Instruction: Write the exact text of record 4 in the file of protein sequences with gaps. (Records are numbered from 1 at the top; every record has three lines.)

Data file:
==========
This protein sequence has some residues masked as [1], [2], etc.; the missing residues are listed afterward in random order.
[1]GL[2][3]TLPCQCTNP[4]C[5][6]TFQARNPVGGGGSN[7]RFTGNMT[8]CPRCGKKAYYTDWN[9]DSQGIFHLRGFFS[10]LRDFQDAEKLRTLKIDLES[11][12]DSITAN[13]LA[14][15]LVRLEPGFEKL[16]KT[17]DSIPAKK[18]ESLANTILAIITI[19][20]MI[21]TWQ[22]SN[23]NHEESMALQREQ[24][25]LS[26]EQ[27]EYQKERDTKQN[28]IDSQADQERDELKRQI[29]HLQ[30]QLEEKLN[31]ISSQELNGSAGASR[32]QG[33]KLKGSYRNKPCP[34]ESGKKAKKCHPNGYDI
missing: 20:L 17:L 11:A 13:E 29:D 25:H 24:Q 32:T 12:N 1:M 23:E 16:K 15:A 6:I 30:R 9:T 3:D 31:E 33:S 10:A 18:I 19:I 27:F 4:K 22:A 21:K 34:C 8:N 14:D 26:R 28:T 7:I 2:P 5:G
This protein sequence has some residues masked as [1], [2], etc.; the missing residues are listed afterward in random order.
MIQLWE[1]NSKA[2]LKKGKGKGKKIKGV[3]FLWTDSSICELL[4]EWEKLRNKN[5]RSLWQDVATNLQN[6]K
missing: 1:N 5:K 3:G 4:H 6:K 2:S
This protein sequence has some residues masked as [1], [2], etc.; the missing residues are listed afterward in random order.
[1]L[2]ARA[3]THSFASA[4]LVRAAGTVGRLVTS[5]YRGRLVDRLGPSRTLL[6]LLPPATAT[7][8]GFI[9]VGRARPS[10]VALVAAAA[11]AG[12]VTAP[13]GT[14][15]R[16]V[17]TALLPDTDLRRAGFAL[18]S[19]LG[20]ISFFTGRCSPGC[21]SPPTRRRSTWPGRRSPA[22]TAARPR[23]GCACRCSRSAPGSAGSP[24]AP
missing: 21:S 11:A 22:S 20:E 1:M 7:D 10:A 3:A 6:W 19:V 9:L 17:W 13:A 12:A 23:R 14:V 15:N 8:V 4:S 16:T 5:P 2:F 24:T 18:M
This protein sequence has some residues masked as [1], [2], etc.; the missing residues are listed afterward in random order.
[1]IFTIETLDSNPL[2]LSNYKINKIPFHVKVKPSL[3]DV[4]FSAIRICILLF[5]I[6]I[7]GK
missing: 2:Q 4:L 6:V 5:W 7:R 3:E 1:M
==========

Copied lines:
This protein sequence has some residues masked as [1], [2], etc.; the missing residues are listed afterward in random order.
[1]IFTIETLDSNPL[2]LSNYKINKIPFHVKVKPSL[3]DV[4]FSAIRICILLF[5]I[6]I[7]GK
missing: 2:Q 4:L 6:V 5:W 7:R 3:E 1:M